Credit: Royal Botanic Gardens, Kew

Humans are completely dependent on plants and their products. Without plants, there would be no food to eat, no air to breathe and no clean water to drink. Plants give us building materials and fibres for paper, clothes and ropes. Dyes and ornamental plants brighten up our lives. Many medicines and drugs are also still harvested directly from plants. Without being able to accurately identify plants, none of this would be possible.

Classifications help us understand the diversity and relationships of . Previous classifications based on the size and shape of plants and their flowers were largely intuitive, but with recent DNA technology developments, more accurate relationships based on their shared evolutionary past have been established. In some cases, this has resulted in changes to once agreed relationships between some plants and families.

Plants of the World is the first book to provide descriptions of the 451 vascular plant families using this new type of classification where the plant's evolutionary past is used to put them into related groups. Showcasing plant diversity and providing a wealth of information on plant characteristics, their natural habitat, interactions with other plants and the environment as well as how they are used by humans, this encyclopedia is aimed at anyone with an interest in plants and their uses.

With each plant description, we also wanted to make sure we provided appropriate illustrations and photographs – many of which were taken by lead author Maarten Christenhusz. In a few cases, images of plants from Kew's herbarium or botanical artwork were used.

The Plants of the World. Credit: Royal Botanic Gardens, Kew

Growing out of an idea discussed by myself and my other co-author Mark Chase around 20 years ago, the book is the product of five years of intense activity. In addition to our own studies, we have benefited greatly from the work of earlier and contemporary botanists, and we highlight the contributions of some of the significant earlier botanists. Information on uses comes from personal experience, traditional and electronic literature sources as well as some fun visits to exotic and local markets.

In the process of collecting information and images for the book, we travelled the world, visiting 50 countries on all continents (apart from Antarctica) and many oceanic islands. In addition, time spent in Kew Gardens and other botanical gardens both in the UK and abroad yielded numerous photographs. Last, but certainly not least, plants in our own private garden included those from over 150 families, some of which we grew especially for the book.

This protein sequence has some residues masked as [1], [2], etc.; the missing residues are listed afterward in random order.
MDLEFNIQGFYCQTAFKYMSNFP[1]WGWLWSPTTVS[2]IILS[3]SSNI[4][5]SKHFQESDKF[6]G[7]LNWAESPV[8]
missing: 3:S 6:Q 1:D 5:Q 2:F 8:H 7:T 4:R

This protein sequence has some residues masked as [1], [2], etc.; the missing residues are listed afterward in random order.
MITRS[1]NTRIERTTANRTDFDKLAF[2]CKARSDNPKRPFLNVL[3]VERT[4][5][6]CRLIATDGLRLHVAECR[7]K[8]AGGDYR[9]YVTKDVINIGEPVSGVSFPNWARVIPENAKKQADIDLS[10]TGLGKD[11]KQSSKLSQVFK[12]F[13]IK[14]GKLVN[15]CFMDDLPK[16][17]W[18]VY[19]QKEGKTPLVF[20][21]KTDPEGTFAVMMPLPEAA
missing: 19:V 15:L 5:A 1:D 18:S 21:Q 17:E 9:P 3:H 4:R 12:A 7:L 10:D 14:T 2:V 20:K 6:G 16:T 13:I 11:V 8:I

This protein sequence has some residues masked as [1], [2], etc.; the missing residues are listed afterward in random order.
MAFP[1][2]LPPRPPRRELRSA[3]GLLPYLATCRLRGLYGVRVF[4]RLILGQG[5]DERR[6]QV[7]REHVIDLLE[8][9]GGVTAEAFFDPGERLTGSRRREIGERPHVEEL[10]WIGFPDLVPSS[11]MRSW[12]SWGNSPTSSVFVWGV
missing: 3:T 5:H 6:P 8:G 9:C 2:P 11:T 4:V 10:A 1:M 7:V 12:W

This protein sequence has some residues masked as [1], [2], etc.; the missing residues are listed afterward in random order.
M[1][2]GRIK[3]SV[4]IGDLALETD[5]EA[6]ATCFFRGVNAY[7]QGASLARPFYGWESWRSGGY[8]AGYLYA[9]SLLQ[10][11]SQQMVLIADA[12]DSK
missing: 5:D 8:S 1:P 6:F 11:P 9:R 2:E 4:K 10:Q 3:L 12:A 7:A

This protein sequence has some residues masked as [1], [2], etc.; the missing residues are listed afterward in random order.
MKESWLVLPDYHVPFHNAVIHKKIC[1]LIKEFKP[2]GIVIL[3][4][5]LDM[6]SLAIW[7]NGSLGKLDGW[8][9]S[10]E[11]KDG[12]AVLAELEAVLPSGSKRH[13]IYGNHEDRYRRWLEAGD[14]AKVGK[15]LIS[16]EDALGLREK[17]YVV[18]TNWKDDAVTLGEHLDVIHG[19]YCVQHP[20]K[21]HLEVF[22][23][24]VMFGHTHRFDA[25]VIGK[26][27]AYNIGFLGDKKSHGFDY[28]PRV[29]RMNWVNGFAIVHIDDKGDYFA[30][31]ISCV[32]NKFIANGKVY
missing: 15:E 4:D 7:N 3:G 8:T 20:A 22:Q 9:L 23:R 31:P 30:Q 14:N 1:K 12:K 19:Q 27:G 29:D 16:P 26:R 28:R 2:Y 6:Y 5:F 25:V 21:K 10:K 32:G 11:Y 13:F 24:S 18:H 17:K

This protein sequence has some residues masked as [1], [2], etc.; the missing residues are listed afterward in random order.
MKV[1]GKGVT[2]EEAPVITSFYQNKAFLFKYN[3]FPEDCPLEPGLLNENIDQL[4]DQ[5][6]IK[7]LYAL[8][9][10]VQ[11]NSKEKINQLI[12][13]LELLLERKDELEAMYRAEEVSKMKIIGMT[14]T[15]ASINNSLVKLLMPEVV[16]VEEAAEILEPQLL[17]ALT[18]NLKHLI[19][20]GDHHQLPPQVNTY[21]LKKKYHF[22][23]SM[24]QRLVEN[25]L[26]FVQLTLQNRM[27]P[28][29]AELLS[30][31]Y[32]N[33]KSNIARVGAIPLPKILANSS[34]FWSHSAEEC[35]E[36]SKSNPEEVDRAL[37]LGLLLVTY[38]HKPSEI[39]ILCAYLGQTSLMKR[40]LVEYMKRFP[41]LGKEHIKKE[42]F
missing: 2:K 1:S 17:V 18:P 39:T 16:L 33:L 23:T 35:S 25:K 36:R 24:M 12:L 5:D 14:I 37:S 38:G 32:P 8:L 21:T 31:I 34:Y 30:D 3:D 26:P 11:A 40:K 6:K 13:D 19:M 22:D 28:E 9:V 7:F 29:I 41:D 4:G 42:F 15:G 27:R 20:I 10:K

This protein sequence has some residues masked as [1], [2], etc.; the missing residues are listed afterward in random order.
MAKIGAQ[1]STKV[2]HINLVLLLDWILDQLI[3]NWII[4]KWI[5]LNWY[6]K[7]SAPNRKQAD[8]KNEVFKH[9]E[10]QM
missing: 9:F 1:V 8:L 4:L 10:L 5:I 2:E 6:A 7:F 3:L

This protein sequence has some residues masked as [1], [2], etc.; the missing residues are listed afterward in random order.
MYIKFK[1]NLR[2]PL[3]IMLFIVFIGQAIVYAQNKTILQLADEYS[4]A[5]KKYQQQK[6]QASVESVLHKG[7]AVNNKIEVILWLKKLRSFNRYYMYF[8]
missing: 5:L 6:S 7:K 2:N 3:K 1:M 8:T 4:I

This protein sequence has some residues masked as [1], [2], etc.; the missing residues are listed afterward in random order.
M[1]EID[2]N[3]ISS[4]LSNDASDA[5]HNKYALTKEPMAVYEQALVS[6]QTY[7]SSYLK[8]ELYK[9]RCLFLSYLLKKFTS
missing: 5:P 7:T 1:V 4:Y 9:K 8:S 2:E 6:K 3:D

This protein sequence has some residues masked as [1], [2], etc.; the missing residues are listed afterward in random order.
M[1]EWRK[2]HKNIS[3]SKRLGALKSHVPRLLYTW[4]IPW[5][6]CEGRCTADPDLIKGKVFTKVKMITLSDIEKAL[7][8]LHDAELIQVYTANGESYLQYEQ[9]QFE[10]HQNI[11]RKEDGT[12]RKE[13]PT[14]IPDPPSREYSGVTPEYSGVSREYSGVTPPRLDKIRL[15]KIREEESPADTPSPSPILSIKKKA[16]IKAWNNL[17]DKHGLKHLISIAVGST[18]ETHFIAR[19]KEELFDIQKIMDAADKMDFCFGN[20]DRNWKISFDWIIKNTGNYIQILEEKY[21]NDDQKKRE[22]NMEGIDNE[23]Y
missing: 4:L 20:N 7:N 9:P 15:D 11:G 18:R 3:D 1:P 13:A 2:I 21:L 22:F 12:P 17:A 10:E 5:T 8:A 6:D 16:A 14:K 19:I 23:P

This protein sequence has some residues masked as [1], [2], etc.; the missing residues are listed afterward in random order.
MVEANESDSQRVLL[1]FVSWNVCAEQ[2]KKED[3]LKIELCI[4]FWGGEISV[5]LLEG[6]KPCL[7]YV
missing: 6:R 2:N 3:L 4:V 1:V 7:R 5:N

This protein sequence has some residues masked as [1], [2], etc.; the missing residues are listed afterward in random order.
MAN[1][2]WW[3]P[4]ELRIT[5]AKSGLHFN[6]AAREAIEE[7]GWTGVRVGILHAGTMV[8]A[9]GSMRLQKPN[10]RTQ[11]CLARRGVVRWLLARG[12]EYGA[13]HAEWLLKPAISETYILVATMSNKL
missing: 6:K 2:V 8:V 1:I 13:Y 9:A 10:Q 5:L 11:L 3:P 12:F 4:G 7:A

We have endured tropical diseases, parasites, altitude sickness and disgusting smells. We have avoided saltwater crocodiles, tarantulas and poisonous snakes, overcome phobias of leeches and heights and survived robberies, volcanoes, earthquakes and riots – Mark was even abandoned on a remote mountain by a grumpy helicopter pilot. The life of a botanist is not always a bed of roses!

The authors plus grass trees. Credit: T. Mirenda

You may think that with human influence stretching to all four corners of the earth, we now know all about global plant diversity, yet there is still plenty to learn and new botanical discoveries are still being made. During our expeditions, we came across several new species, some still in the process of being described and classified. When the project started, there were still some genera that nobody knew in which they belonged – we have found a home for some of these, in some cases leading to the description of new families by us or our colleagues. In the case of a poorly known tree, Petenaea cordata, from Guatemala and Mexico, we were able to describe a completely new plant family following a collection made by Maarten in Guatemala and a subsequent DNA-based study at Kew demonstrating that it had no close relatives.

Petenaea cordata. Credit: M. Vorontsova

Following a study on the evolution of Caryophyllales (which include cacti and carnations), Maarten described two new families, Macarthuriaceae and Kewaceae. The latter includes a new genus, Kewa (southern Africa and St Helena), named in honour of Kew.

But the book isn't just about order and classification. We also want to highlight the weird and wonderful. If you'd like to find out more about unusual seed dispersal and pollination mechanisms, carnivorous plants, plant parasites, plant-based magic or mythical man-eating plants, Plants of the World is the book to read.

I have been passionate about plants all my life, as have my two co-authors. And through our careers we've published many scientific and popular works on a wide range of plant families. We hope that our enthusiasm for and how plants are used by humans will engender similar enthusiasm among our readers. Plants are, after all, the basis of life on earth.

  • Macarthuria australis. Credit: M. Christenhusz

  • Kewa acida. Credit: M. Christenhusz